However, although my sympathies are categorically and wholeheartedly with the French, it would be folly for anyone to believe that evil attaches itself exclusively to one side in any conflict.
In war there are no winners, and in Coup de Grâce, good does not triumph over evil - the price for treachery is seldom exacted - and brutality is meted out equally on both sides in the struggle for Liberation.
Without belaboring the point, I hope the unrelenting anti-war theme, as well as the idea that prejudice is universal, both come through loud and clear.
Finally, I must add the warning that this play based on my novel, and it will not be to everyone’s taste. Strong language is common in the dialogue, some of the characters express decidedly anti establishment views, and there are several graphic sexual scenes that some readers may find offensive.
But I guess you've both used a bit of all of these elements in most of your movies.
Please go to my website to find out where to send the thousands you're going to offer me for this script.
Posted by Ray Johnstone at 12:20
Wednesday 21 October 2009
The printer has just notified me that the novel I've been working on for about ten years will be available shortly. (I'll post further information on how to get hold of it as soon as I have the specifics).
Above is the front cover that I designed, which as you can see, is based on a Nazi recruiting poster. I've added Charles de Gaulle's symbol of a free France, the Cross of Lorraine, which was used by the French Resistance - as well as an SS symbol, because the notorious German division Das Reich also plays an important part in the story.
This is not a book for everyone.
Coup de Grace is a book about war - and the dreadful, bloody and barbaric things that happen in war are presented in the bluntest manner.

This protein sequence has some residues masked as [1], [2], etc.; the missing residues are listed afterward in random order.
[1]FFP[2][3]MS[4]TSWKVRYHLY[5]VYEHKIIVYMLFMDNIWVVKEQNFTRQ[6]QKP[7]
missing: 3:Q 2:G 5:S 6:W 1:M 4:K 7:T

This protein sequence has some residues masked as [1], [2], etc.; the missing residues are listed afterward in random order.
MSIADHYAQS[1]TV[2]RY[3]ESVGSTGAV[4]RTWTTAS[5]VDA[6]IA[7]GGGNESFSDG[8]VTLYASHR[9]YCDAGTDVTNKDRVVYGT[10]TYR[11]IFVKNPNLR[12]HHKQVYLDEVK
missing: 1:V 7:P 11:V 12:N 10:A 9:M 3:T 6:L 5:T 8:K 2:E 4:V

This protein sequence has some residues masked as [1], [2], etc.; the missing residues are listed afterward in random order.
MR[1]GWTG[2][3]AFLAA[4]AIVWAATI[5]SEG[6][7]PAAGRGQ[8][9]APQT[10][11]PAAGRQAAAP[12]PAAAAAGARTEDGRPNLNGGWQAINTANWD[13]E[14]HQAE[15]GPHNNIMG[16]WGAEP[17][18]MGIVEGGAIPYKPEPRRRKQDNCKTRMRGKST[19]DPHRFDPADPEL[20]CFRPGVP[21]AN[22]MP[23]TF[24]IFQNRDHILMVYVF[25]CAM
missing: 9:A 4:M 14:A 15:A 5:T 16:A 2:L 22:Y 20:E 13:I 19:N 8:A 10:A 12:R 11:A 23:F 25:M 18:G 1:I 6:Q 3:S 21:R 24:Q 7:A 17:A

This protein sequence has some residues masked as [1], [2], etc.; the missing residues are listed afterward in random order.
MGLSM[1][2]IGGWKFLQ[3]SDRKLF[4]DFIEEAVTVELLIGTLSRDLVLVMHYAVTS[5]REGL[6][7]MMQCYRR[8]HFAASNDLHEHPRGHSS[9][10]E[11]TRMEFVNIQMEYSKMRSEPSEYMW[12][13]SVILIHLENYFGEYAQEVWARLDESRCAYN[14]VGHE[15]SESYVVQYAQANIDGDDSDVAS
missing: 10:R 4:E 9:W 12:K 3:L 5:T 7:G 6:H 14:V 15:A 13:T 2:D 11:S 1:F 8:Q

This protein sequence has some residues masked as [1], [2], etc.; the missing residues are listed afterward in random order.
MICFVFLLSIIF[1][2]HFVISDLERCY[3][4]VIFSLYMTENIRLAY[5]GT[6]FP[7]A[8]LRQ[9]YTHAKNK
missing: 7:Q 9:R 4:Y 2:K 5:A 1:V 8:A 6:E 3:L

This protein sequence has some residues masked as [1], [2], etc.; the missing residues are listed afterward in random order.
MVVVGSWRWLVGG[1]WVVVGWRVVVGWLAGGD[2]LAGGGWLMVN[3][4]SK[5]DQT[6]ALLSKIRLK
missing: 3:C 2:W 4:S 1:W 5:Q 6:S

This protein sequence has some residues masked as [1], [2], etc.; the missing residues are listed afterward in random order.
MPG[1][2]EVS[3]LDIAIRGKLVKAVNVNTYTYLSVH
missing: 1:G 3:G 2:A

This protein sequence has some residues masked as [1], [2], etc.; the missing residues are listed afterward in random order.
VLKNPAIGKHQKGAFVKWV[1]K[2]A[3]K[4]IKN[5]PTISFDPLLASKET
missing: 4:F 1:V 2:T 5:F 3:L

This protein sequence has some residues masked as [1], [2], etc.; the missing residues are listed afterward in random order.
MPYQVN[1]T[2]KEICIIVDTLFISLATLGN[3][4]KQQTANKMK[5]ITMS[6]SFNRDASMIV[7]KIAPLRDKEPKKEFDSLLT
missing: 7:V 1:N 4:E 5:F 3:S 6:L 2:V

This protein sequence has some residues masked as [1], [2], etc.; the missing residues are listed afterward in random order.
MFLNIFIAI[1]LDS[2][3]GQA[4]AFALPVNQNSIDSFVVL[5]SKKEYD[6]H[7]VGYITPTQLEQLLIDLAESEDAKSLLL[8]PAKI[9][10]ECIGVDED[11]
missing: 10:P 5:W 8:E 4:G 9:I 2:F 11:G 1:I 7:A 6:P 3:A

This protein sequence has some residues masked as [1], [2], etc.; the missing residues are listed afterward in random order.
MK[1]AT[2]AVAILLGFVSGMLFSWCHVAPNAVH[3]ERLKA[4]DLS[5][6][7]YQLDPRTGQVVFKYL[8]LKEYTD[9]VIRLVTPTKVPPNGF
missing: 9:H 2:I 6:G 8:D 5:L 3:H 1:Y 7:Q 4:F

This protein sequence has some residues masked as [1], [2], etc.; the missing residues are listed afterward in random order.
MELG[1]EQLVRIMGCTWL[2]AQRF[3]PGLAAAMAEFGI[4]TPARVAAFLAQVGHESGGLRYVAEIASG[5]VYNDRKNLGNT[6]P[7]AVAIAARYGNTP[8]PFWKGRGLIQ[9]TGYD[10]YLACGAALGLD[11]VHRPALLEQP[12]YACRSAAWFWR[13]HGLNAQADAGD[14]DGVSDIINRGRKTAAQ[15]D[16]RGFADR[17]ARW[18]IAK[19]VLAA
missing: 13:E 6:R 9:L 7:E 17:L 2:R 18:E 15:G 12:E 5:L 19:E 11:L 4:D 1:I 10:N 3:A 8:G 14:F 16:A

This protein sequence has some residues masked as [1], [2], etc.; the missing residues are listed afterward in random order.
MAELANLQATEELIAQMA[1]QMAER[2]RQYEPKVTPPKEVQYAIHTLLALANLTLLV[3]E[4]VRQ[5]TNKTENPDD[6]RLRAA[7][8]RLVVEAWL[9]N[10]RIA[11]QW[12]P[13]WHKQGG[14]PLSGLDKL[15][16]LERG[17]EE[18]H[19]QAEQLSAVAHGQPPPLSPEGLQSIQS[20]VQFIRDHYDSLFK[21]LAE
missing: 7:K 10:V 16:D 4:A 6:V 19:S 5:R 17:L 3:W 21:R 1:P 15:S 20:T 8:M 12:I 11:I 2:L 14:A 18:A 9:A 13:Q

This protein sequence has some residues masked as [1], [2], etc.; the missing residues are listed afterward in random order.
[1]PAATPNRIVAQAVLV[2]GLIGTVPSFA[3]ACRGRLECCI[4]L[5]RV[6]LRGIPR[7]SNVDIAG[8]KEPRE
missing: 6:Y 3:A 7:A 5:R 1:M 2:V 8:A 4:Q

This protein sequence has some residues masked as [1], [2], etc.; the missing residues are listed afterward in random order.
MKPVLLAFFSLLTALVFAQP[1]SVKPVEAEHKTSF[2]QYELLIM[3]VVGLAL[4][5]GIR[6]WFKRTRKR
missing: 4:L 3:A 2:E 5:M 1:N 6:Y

Many of the characters express decidedly anti establishment views.
Strong language is common.
There are several graphic sexual scenes which may not be to everyone’s taste.
And the overall theme is decidedly and unashamedly anti war.
As I've said above, some people may have problems with this book, but for those of you who would like to make up your own minds, more information will be posted as soon as I have it.
Posted by Ray Johnstone at 10:42
It's mid summer and the sun beats down creating wonderful contrasts between the dazzling light and the inky black shadows. The amazing gothic church St Jean-Baptiste dominates the medieval village.
On the right, you can see the imposing Mezin Marie, or town hall.
The baker Manaberra is on his way from his oven to his shop. He's been baking bread since before midnight.
This view of Mezin is now high above the harbour in a high rise in Kowloon because a few years ago a couple who both live and teach in Hong Kong bought this painting for their appartment.
If you'd like to paint this view, why not consider an art holiday in France.
For more information, please send me an email.
(Click on "Contact Us").
Posted by Ray Johnstone at 07:23
Sunday 11 October 2009
According to a French historian who visited us one day, our home in Mezin, La Petite Galerie, was built at about the same time as St Jean-Baptiste, the village church. Probably at the beginning of the 12th century. This makes them both about 800 years old. And it makes them both examples of ROMANESQUE architechure.